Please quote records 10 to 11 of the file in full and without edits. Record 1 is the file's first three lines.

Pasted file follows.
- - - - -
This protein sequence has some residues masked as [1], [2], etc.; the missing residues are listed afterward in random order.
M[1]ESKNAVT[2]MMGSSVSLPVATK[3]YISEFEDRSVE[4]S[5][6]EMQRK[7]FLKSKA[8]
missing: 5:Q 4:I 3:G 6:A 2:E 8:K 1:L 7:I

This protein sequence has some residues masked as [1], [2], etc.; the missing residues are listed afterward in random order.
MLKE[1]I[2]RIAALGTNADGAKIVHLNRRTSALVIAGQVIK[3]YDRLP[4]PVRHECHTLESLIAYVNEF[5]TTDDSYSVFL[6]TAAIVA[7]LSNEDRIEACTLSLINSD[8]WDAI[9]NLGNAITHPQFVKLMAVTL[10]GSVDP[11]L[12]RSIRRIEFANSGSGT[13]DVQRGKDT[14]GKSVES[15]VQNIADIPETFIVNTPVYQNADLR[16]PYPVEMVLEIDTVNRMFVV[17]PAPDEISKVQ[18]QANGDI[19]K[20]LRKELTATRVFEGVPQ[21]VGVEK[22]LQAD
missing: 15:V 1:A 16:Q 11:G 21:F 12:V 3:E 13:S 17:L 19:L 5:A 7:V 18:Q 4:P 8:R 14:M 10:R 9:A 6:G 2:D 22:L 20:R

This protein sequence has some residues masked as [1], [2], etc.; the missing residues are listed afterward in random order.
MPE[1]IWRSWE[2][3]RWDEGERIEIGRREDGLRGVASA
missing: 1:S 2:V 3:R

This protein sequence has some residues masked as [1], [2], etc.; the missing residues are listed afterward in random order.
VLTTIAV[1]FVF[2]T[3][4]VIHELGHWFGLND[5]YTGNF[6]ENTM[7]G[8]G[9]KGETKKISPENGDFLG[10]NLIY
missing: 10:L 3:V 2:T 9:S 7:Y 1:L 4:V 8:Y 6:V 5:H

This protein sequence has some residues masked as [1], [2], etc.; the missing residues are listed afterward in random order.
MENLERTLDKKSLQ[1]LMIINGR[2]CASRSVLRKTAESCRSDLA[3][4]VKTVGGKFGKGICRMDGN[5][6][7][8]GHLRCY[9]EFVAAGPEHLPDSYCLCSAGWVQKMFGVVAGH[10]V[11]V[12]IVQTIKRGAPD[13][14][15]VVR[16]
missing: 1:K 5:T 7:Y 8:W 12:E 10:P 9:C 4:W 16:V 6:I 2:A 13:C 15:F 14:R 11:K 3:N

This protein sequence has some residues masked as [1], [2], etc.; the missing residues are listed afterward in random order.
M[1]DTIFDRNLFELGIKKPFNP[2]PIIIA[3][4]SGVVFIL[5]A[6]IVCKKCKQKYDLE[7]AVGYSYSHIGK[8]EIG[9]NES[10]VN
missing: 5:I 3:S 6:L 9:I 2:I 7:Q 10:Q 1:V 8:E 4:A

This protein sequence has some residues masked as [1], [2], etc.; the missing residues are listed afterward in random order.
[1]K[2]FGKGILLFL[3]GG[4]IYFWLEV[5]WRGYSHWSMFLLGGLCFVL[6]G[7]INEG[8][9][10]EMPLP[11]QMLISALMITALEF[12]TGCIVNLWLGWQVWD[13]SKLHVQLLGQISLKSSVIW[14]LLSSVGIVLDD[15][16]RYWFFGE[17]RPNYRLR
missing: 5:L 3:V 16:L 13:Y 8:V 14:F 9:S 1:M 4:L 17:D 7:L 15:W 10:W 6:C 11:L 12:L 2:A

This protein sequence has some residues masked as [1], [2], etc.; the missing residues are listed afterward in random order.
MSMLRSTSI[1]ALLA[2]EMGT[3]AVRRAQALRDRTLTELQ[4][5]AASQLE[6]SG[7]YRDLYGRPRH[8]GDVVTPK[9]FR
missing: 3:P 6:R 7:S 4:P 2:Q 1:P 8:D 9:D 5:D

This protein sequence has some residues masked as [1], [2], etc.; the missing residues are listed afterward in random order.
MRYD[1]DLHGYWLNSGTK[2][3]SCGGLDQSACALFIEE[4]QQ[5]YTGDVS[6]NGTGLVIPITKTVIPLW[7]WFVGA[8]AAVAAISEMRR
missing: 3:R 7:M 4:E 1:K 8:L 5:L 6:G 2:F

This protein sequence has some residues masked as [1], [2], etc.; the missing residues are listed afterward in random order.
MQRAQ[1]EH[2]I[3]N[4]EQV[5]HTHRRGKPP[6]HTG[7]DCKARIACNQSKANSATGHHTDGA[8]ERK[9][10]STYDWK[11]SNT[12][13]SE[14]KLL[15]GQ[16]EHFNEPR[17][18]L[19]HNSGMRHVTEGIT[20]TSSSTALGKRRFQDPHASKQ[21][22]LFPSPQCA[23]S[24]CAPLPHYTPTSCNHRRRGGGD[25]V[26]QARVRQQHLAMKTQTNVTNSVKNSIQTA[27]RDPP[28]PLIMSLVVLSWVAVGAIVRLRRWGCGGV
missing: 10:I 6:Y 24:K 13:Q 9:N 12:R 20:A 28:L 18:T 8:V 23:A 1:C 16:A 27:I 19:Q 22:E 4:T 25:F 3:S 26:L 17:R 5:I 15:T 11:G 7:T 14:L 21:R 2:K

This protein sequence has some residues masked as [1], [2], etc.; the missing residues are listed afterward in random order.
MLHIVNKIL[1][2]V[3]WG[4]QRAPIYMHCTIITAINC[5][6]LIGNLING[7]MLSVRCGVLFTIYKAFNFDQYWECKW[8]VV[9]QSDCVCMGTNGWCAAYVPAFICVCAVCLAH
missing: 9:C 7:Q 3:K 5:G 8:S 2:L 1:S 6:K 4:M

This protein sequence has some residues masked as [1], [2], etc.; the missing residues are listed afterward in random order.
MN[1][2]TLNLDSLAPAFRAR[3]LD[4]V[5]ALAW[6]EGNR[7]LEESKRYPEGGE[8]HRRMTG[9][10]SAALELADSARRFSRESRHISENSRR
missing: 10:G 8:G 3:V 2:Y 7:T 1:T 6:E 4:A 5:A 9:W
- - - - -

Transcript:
This protein sequence has some residues masked as [1], [2], etc.; the missing residues are listed afterward in random order.
MQRAQ[1]EH[2]I[3]N[4]EQV[5]HTHRRGKPP[6]HTG[7]DCKARIACNQSKANSATGHHTDGA[8]ERK[9][10]STYDWK[11]SNT[12][13]SE[14]KLL[15]GQ[16]EHFNEPR[17][18]L[19]HNSGMRHVTEGIT[20]TSSSTALGKRRFQDPHASKQ[21][22]LFPSPQCA[23]S[24]CAPLPHYTPTSCNHRRRGGGD[25]V[26]QARVRQQHLAMKTQTNVTNSVKNSIQTA[27]RDPP[28]PLIMSLVVLSWVAVGAIVRLRRWGCGGV
missing: 10:I 6:Y 24:K 13:Q 9:N 12:R 20:A 28:L 18:T 8:V 23:A 1:C 16:A 27:I 19:Q 22:E 4:T 25:F 3:S 26:L 17:R 5:I 15:T 11:G 7:T 14:L 21:R 2:K

This protein sequence has some residues masked as [1], [2], etc.; the missing residues are listed afterward in random order.
MLHIVNKIL[1][2]V[3]WG[4]QRAPIYMHCTIITAINC[5][6]LIGNLING[7]MLSVRCGVLFTIYKAFNFDQYWECKW[8]VV[9]QSDCVCMGTNGWCAAYVPAFICVCAVCLAH
missing: 9:C 7:Q 3:K 5:G 8:S 2:L 1:S 6:K 4:M